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2023 SNO/ASCO CNS Cancer Conference

Accelerating therapeutic discovery and advancing care of patients with
primary and metastatic CNS malignancies.

Keynote Speakers 

Don Nguyen
Yale School of Medicine

Don X. Nguyen was born in Montreal, Québec, Canada and obtained his BSc from McGill University in 1998. He then received his PhD degree in 2004 from the University of Rochester, NY, before pursuing his post-doctoral training as a Damon Runyon Fellow at the Memorial Sloan Kettering Institute, New York, NY. Don joined the faculty at Yale University School of Medicine in 2010,  and is currently an Associate Professor (tenured) in the Department of Pathology and Medicine (Medical Oncology). He is also the Co-leader of the Cancer Signaling Networks program at the Yale Cancer Center. Don’s laboratory is focused on studying the biological and molecular determinants of lung tumor progression, drug resistance, and cancer metastasis.

Johnathan Kipnis
Washington University School of Medicine in St. Louis

Dr. Jonathan (Jony) Kipnis is BJC Investigator, Alan A. and Edith L. Wolff Distinguished Professor of Pathology and Immunology and Professor of Neurology, Neuroscience, and Neurosurgery at Washington University in St. Louis, School of Medicine. He is also the inaugural Director of Center for Brain immunology and Glia (BIG) at Washington University. Jony graduated from the Weizmann Institute of Science in Israel, where he was a Sir Charles Clore scholar and a recipient of distinguished prize for scientific achievements awarded by the Israeli Parliament, The Knesset. Kipnis lab focuses on the complex interactions between the immune system and the central nervous system (CNS). The goal is to elucidate the cellular and molecular mechanisms underlying these interactions in neurodegenerative, neurodevelopmental, and mental disorders as well as in physiology (including healthy aging). They showed that the brain function is dependent, in part, on the function and integrity of the immune system and that immune molecules (cytokines) can play neuromodulatory roles. The fascination with immunity and its role in neurophysiology led to a breakthrough discovery of meningeal lymphatic vessels that drain the CNS into the peripheral lymph nodes and thus serve as a physical connection between the brain and the immune system. This finding challenged the prevailing mechanisms underlying CNS “immune privilege” and opened new avenues to mechanistically study the nature of neuroimmune interactions under physiological and pathological conditions. Dr. Kipnis is a member of National Academy of Medicine and among other awards, he is a recipient NIH Director’s Pioneer award for 2018 to explore in more depth neuro-immune interactions in healthy and diseased brain and National Institute on Aging MERIT award to study the role of meningeal immunity and lymphatics in aging and Alzheimer’s disease.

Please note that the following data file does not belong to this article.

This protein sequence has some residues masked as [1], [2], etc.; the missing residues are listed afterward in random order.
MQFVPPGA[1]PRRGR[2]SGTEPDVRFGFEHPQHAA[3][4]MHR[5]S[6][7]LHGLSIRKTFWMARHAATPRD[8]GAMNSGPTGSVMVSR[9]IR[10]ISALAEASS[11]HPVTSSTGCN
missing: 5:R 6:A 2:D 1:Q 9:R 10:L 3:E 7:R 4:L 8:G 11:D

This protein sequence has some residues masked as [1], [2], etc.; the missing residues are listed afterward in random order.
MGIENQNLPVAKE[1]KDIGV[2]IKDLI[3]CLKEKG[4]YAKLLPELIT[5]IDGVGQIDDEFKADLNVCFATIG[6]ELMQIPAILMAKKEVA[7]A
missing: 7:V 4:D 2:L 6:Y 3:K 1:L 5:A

Preliminary Speaker List:
Stephen Bagley, University of Pennsylvania
Adrienne Boire, Memorial Sloan Kettering Cancer Center
Priscilla Brastianos, Massachusetts General Hospital/Harvard Medical School  
Susan Chang, University of California, San Francisco
Benjamin Ellingson, University of California, Los Angeles 
Melanie Hayden Gephart, Stanford University
Jona Hattangadi-Gluth, University of California, San Diego
Priya Kumthekar, Northwestern Medicine 
Shawn Shun-Cheng Li, Western University Nancy Lin, Dana-Farber Cancer Institute
Minesh Mehta, Miami Cancer Institute
Seema Nagpal, Stanford University
Elena Pentsova, Memorial Sloan Kettering Cancer Center
Jan Remsik, Memorial Sloan Kettering Cancer Center
Roberta Ruda, University of Turin
Michael Taylor, Baylor College of Medicine
Humsa Venkatesh, Brigham and Women's Hospital and Harvard Medical School
Jeffrey Wefel, MD Anderson Cancer Center
Jessica Wilcox, Memorial Sloan Kettering Cancer Center
Jonathan Yang, University of Washington
Alexandra Zimmer, Oregon Health & Science University
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